River crossing | The New Zealand Death

River crossing is surprisingly dangerous.

Particularly as many less-used tracks have few or no bridges.

It was once called the New Zealand Death due to the high number of 19th-century drownings.

One of New Zealand’s most legendary blokes, Davie Gunn, drowned crossing the Hollyford River despite his vast backcountry experience.

Petr Cech drowned in May 2023 in the Wairoa River while heading north on Te Araroa in poor weather conditions.

Yessica Asmin drowned crossing Pompolona Creek on the Milford Track during the off-season in 2014, a time when the standard bridges were removed due to avalanche risk.

Steep mountains, large catchments, and intense localised rainfall can lead to rapid river and stream rise.

Rivers can go up very quickly, but they go down speedily as well. 12 hours after the end of a downpour and streams can have returned to benign conditions. The bigger the river, the longer it takes.

So, have a long-term weather forecast from yr.no or metvuw.co.nz and plan to avoid unbridged rivers and crossings.

Patience can save your life.

A few tips.

Undo the waist and chest straps on your pack. Packs are surprisingly buoyant and can ride up your body, forcing your head underwater. It is hard enough to get out of an unstrapped pack, but it can be very hard to loosen buckles with everything else happening in the turmoil. Packs are like balloons, while your body is an anchor. Be prepared to jettison your pack.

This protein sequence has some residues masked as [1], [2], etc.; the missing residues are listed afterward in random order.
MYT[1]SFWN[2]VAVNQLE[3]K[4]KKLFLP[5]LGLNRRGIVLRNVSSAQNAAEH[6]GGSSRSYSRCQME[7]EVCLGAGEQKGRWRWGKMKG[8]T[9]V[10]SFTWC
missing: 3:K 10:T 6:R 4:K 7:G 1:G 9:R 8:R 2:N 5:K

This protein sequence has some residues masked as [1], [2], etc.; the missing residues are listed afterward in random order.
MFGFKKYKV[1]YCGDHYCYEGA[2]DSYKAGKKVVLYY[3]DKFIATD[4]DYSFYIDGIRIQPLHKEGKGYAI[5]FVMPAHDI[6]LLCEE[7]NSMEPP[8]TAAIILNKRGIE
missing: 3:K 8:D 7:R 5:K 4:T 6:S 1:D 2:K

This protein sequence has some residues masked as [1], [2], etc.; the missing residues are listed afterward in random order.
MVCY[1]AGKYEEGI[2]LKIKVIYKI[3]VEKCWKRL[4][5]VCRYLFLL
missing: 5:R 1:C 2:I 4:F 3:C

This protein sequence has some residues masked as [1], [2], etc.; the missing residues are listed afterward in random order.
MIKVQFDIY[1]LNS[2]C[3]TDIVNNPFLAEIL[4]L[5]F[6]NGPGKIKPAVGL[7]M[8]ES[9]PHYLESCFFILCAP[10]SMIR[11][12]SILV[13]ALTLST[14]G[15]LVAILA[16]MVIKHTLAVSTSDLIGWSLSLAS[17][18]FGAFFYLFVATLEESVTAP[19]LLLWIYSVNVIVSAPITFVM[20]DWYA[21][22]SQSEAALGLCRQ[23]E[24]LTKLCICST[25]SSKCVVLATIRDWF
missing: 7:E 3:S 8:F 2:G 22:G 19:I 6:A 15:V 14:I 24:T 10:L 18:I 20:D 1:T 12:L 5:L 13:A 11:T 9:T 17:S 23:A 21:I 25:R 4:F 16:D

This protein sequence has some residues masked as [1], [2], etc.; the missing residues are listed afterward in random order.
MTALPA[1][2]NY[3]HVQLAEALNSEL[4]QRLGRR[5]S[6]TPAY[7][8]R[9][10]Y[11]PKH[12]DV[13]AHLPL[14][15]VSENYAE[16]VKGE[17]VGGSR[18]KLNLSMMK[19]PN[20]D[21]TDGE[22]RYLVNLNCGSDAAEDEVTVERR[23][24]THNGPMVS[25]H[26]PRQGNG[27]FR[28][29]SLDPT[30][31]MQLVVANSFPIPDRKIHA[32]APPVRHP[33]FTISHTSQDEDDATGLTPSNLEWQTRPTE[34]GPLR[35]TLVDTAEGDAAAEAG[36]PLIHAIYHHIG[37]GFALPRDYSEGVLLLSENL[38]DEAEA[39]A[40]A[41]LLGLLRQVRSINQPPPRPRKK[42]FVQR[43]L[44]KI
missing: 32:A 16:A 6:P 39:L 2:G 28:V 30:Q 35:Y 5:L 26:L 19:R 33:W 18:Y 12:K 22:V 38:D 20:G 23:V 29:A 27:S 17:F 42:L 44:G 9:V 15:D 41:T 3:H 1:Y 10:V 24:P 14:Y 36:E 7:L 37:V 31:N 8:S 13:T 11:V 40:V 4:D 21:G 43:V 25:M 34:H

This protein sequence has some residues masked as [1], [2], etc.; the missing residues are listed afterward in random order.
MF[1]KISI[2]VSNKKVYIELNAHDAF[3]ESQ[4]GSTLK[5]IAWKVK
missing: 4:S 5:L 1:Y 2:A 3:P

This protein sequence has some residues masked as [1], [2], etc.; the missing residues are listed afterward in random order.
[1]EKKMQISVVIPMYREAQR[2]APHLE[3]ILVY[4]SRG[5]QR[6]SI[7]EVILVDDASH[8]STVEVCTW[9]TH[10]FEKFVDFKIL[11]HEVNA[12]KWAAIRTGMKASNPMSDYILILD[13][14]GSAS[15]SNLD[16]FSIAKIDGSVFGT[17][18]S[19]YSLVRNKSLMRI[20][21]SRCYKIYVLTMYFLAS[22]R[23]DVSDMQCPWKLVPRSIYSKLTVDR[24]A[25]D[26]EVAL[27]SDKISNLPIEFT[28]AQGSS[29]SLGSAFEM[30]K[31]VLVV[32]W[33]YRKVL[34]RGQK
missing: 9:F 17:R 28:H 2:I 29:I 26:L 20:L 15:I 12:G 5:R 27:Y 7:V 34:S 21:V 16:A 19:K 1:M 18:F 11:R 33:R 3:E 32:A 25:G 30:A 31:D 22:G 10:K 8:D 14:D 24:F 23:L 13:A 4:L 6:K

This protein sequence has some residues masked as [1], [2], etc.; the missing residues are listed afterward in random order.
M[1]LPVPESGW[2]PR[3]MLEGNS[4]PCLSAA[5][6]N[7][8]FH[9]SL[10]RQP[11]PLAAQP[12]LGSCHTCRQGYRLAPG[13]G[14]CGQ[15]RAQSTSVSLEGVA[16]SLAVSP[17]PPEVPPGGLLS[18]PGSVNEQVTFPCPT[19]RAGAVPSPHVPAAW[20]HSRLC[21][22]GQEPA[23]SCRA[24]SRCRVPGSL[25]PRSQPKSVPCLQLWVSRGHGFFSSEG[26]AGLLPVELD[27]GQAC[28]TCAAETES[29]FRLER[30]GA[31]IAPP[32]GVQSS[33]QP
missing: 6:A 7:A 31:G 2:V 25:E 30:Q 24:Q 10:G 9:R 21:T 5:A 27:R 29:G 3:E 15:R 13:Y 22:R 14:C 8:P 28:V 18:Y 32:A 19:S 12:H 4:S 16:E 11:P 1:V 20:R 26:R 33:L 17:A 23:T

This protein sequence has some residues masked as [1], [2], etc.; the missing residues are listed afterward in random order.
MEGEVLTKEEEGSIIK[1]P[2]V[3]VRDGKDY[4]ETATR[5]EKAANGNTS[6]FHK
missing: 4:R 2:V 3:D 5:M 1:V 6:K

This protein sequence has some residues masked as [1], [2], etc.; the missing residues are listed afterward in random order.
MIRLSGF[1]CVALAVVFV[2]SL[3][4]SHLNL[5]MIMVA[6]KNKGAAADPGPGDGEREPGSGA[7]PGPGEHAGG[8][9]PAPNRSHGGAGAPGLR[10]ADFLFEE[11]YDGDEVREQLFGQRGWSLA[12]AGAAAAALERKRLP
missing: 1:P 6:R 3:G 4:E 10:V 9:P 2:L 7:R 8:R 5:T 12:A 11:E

If you can’t see the bottom due to discolouration or you have any other reason to believe it’s risky to cross, well, don’t—even if the hut is on the other side. Just because someone else crossed it half an hour before you doesn’t make it safe.

Crossing in a group is safer, with the strongest person upstream. What’s crossable for a group may not be for the smallest/lightest member.

Cross at the widest point. That is where the river is the shallowest. Yes, this is often immediately above rapids.

Try to cross on a gravel bottom. Rocks can be super slippery or trip you.

Don’t fight the current by trying the shortest perpendicular route. Instead, let the river’s force assist you by crossing at 45°.

Use a single, shortened hiking pole to support your full weight. A pole helps you keep two points of contact with the ground.

In doubt, wait!

Maybe I mentioned that before.

Ultra light-weight tramping—an ultra high risk strategy → ← winter/spring tramping in the South Island